Full Text Available Allergic reaction-associated acute coronary syndrome picture is defined as Kounis syndrome. Although drug use is the most common cause of allergic reaction, foods and environmental factors may also play a role in the etiology. Herein, a case with acute coronary syndrome that developed two times at 8-month interval due to pseudoephedrine use for upper respiratory tract infection is presented.

  17. Volume effect and skin reaction

    Volume effect has been investigated about late skin necrosis. Tolerance dose of skin by single irradiation has been suggested to increase from 20∼22.5 Gy for 2.0 cm in diameter to more than 50 Gy for 1.0 cm in diameter. It is consistent with the volume effect for acute skin reaction. Similar relationship has been reported for normal tissue tolerance of central nervous system. The volume effect where a large difference in threshold dose is evident has not been explained by statistical calculation, such as critical element models. White matter necrosis rate has been simulated well using Monte Carlo calculation postulating inter-elemental migration but not by models assuming elemental independence. (author)

  18. Giant Asian honeybee stings induced acute myocarditis: a case report

    NP Dinamithra

    2013-10-01

    Full Text Available Hymenopterid stings and subsequent allergic reactions including fatal anaphylaxis are a common indication for emergency department visits worldwide. Less commonly, multiple wasp stings can result in multi-system involvement ranging from intravascular hemolysis, rhabdomyolysis, acute renal failure, cardiac involvement, hepatic dysfunction and occasionally thrombocytopenia and coagulopathy. Here we report one case of multiple Giant Asian honey bee stings induced myocarditis.

  19. Acute Stress Disorder: Conceptual Issues and Treatment Outcomes

    Koucky, Ellen M.; Galovski, Tara E.; Nixon, Reginald D. V.

    2012-01-01

    Acute stress disorder (ASD) was included as a diagnosis to the 4th edition of the "Diagnostic and Statistical Manual" (American Psychiatric Association, 1994) as a way of describing pathological reactions in the first month following a trauma. Since that time, ASD has been the focus of some controversy, particularly regarding the theoretical basis…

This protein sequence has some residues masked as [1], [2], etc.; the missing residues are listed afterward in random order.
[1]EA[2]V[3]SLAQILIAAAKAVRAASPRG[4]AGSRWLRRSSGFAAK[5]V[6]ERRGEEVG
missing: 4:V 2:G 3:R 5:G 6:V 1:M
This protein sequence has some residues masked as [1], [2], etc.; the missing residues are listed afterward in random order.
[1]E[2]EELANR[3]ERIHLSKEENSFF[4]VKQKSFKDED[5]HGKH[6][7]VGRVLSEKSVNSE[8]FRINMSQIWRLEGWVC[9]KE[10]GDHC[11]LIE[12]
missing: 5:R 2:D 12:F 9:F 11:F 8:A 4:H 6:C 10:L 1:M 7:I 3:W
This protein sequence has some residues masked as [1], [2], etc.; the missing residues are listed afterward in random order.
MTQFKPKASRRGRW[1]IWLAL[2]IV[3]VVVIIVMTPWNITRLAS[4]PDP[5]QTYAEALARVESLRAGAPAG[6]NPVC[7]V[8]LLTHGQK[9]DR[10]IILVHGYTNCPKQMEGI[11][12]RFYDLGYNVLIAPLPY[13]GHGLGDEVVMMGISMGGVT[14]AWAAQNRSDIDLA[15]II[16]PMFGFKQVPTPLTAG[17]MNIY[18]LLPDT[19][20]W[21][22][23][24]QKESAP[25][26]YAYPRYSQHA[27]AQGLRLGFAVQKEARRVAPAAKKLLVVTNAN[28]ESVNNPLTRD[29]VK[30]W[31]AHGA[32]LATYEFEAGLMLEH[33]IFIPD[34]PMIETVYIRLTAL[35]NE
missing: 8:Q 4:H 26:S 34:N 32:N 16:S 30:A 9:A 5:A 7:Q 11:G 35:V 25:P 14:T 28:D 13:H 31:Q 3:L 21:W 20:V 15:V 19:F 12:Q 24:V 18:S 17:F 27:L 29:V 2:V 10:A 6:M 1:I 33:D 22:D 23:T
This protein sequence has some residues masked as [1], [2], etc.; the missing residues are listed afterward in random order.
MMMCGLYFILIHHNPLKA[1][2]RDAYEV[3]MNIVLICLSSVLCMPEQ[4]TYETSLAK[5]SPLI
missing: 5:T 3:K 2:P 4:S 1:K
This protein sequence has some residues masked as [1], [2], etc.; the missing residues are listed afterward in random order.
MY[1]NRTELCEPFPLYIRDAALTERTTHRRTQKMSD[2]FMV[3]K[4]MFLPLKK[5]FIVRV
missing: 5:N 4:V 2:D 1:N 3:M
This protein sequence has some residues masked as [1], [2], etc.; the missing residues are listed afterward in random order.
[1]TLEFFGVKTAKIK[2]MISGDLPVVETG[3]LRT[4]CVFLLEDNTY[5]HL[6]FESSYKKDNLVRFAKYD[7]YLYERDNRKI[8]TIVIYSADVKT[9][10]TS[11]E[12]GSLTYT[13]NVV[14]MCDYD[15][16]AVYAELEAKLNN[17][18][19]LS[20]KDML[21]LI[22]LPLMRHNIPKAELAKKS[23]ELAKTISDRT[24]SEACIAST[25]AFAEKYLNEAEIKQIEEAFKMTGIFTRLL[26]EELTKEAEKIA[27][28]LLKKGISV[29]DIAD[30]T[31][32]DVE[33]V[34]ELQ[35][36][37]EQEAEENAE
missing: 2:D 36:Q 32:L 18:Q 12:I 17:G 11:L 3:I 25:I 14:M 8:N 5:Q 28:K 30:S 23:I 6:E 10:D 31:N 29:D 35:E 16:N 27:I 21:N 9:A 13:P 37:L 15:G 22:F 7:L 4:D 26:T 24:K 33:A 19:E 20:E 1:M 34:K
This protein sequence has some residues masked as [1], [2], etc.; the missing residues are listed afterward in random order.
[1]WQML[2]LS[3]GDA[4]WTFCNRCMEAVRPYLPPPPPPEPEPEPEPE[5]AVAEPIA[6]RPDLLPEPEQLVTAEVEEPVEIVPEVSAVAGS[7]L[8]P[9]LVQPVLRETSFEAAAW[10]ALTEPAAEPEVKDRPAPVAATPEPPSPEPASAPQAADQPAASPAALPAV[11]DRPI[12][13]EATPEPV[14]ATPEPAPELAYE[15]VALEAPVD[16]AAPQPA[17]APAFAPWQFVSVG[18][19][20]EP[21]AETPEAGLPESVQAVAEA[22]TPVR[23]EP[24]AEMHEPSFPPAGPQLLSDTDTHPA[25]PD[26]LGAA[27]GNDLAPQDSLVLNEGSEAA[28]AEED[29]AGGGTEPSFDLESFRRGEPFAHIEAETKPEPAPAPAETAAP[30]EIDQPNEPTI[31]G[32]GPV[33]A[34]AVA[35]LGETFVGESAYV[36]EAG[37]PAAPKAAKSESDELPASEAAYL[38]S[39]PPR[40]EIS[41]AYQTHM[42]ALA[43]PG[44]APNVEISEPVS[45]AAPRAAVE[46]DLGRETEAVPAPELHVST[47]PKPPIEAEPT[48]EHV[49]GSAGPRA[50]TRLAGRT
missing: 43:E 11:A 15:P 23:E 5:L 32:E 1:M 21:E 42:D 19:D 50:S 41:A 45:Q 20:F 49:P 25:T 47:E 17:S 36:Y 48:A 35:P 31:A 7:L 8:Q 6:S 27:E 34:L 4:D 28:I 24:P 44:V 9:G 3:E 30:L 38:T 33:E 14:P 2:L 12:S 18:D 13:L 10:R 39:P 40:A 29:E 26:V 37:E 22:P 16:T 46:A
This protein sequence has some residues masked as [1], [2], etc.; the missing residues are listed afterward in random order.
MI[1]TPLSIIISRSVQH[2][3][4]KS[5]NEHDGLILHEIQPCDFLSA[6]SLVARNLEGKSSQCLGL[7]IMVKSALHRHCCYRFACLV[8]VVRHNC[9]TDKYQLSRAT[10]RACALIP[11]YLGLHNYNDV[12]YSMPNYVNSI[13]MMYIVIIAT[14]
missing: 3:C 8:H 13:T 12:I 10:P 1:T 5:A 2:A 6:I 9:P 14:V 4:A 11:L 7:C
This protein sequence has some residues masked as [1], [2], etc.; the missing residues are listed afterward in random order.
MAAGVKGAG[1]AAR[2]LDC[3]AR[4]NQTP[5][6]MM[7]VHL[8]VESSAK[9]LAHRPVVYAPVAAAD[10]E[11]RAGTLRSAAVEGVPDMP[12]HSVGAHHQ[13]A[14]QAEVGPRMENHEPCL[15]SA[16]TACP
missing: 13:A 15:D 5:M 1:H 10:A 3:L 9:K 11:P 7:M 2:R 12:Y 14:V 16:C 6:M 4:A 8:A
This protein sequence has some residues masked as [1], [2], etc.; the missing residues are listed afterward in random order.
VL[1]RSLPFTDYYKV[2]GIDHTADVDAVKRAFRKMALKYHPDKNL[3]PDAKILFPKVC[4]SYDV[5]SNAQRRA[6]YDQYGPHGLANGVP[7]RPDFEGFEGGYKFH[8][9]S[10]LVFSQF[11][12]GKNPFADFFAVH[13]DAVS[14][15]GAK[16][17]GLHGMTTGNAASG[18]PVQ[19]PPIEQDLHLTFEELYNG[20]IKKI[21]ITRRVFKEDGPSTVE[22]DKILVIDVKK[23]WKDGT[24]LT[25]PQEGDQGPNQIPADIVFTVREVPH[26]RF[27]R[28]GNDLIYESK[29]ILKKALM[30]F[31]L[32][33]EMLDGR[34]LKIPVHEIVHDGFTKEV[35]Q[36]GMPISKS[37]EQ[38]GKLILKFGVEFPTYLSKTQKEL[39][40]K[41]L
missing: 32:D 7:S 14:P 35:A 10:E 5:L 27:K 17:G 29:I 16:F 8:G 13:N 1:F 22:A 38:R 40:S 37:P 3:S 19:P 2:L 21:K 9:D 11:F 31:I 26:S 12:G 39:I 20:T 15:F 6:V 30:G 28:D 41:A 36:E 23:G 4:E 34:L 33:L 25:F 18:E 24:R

20. The Glyoxal Clock Reaction

    Ealy, Julie B.; Negron, Alexandra Rodriguez; Stephens, Jessica; Stauffer, Rebecca; Furrow, Stanley D.

    2007-01-01

    Research on the glyoxal clock reaction has led to adaptation of the clock reaction to a general chemistry experiment. This particular reaction is just one of many that used formaldehyde in the past. The kinetics of the glyoxal clock makes the reaction suitable as a general chemistry lab using a Calculator Based Laboratory (CBL) or a LabPro. The…

  1. 急性淋巴细胞白血病患儿MTHFR基因多态性与大剂量甲氨蝶呤毒副反应的关系%Relationship between the methylenetetrahydrofolate reductase gene polymorphism and adverse reactions of high-dose methotrexate in children with acute lymphocytic leukemia

    郑苗苗; 岳丽杰; 陈小文; 文飞球; 李长钢; 杨春兰; 谢偲; 丁慧

    2013-01-01

    Objective To study the association between methylenetetrahydrofolate reductase ( MTHFR) gene polymorphisms and toxicities after high-dose methotrexate (HD-MTX) infusion in children with acute lymphocytic leukemia (ALL). Methods MTHFR variants in 52 children with ALL were determined by reverse transcriptase-polymerase chain reaction-denaturing gradient gel electrophoresis and sequencing. Toxicities of children who received HD-MTX chemotherapy were evaluated according to the National Cancer Institute-Common Toxicity Criteria ( NCI-CTC ). Results The children carrying MTHFR 1298AC had a higher risk of developing thrombocytopenia compared with the carriers of the 1298 AA genotype (OR = 13. 7, 95% CI = 1. 18 - 159. 36, P = 0. 036). There was no significant difference in HD-MTX chemotherapy-related adverse effects between the patients with different MTHFR C677T or G1793A genotypes. Conclusions MTHFR A1298C polymorohism may associate with the toxicity of HD-MTX chemotherapy in children with ALL.%目的 探讨亚甲基四氢叶酸还原酶(MTHFR)基因单核苷酸多态性对急性淋巴细胞白血病(ALL)患儿使用大剂量甲氨蝶呤(HD-MTX)化疗后毒副反应的影响.方法 应用RT-PCR-变性梯度凝胶电泳结合DNA测序技术,对52例ALL患儿MTHFR C677T、A1298C和G1793A基因型进行检测.按照国立癌症研究所常规毒性判定标准(NCI-CTC)对患儿HD-MTX化疗后的不良反应统一评价.结果 MTHFR 1298AC基因型患儿发生血小板减少的风险较AA型提高了13.7倍(OR =13.7,95%CI=1.18~159.36,P=0.036).MTHFR C677T和G1793A各基因型发生各类HD-MTX化疗不良反应的差异无统计学意义(P>0.05).结论 MTHFR A1298C多态性可能与ALL患儿HD-MTX化疗后的毒副反应相关.